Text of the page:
For some reason, it feels as though it's a good thing that he makes another raise on the flop, as you can straight away discount the straight flush and it makes the nut flush a bit less likely, surely
so w/o reading the results u posted i think SB range for flating offsuit Aces is like AK-AJ, dont think a compenetn player will flat ATo and prolly AJo there OOP but obv dúnno depends how good of a player he really is and reads and stuff.so cant say for sure.Edited By: matze_widi Jul 18th, 2012 at 12:14 PM
but i think its more likely SB has a set or makes a move and BB range would be Ad, and flushes. i dont think he just randonly 3bets a set here on this board, cause there is just not a lot of value 3betting a set here i would think.
i mean is BB really 3betting getting a Q,J high flush here in for like over 100bb. tough to say w/o any specific reads. maybe i just assume too much what i would do in their shoes.
or maybe i´m just a nit but in a 10k live ME MTT i think BB has a really tough time 3bet sets and low flushes here. but maybe he´s just bad and 3bet/folds them for infos.
the good thing about cib is that SB basically has to fold everything besides the nud flush and 64dd obv and BB will never 5bet us w/o having us beat, so it is prolly a cheaper way then calling and reeav turns which is gonna be ugly anyway if one of them keeps betting
I love threads like these. The knowledge gained, by micro/ midstakes players, from just observing great poker minds is undervalued. It is great being able to see the thoughts of top tier players. Thanks for sharing with us.
I'm checking flop because a majority of the time the villians are gonna be super weak and it will be hard to get 3 streets of value. By checking flop you're making one pairs and weaker flush draws feel more confident and you're more likely to get 2 streets of value from medium strength hands. I don't think it's important to bet the flop because villians aren't very likely to have the Ad unless it's Axss and even if they do only have the Ad you're only banking one street of value gtd and leaving villians hand pretty face up. Players in 10ks are aware of how their hand strength will be precieved and therefore you're not leaving them any room to represent a larger range by forcing them to c/c or c/r flop. Even if a villian flopped a set you're most likely only getting 2 streets of value as well. The only action killer turns are diamonds and most likely it will blank. I dont view the board pairing as an action killer because if a 7,5,3 peels , villians wont include those cards in your range so in a situation where you check flop and it's checked to you turn, you can still feel comfortable betting and if you get bet into turn, depending on villian, you can still be comfortable raising turn for value. I think whenever you flop a flush that isnt the nut flush you should try and seek 2 streets of value unless you've flatted or made a 3b+ and/or were called, then I think it's important to seek 3 streets.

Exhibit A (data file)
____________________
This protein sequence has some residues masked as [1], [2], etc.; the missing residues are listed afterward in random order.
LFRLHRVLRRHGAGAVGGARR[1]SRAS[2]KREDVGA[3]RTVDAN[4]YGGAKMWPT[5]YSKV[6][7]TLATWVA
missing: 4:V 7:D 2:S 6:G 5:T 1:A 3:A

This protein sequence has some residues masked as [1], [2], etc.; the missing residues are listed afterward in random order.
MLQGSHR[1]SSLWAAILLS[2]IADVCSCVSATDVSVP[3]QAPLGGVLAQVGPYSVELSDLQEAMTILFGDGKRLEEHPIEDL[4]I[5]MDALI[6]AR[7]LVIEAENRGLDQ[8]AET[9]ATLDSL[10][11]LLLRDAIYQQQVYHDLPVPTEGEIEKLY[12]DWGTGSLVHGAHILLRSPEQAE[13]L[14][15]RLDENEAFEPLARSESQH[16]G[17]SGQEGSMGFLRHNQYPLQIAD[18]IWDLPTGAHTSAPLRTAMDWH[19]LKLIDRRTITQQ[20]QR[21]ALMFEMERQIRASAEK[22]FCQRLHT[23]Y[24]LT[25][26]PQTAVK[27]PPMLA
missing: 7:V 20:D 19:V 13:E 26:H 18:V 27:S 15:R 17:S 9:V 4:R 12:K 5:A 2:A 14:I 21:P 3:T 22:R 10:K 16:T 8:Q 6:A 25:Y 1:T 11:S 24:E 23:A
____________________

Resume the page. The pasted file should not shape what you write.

Thanks everyone for the comments.
I had only had about 2 hours of play with the table, which live when everyone is tanking on every decision meant maybe 40-50 hands at most. I tanked for a couple minutes after the flop 3b and played the out the various scenarios. I'll run through my thoughts and the resulting action before responding to a few points above. Sorry it's long.
Flat: Pros of flatting are we get to see 1 more card, are in position and can reevaluate based on the turn/river action. Cons of flatting are that the sb was definitely capable and is still to act. If he has the Ad, it's an absurdly good spot to 5b the flop or flat and barrel turn/river, especially when 125+bbs deep if he thinks his opponents are competent and/or scared to bust. Consequently, we put ourselves in a spot where we're guessing a lot, even on non diamond/paired board turns and rivers. And if the bb was making a play, the sb could take this line a lot, bb folds and we're in the dark. Since the pot was 45k+ if I flat, calling any turn bet from either player probably results in committing 20k+. In hindsight, the one flaw with this line of thinking is that it assumes sb has the Ad and is likely to make a play, when probably only 25-40% of his range includes Ad.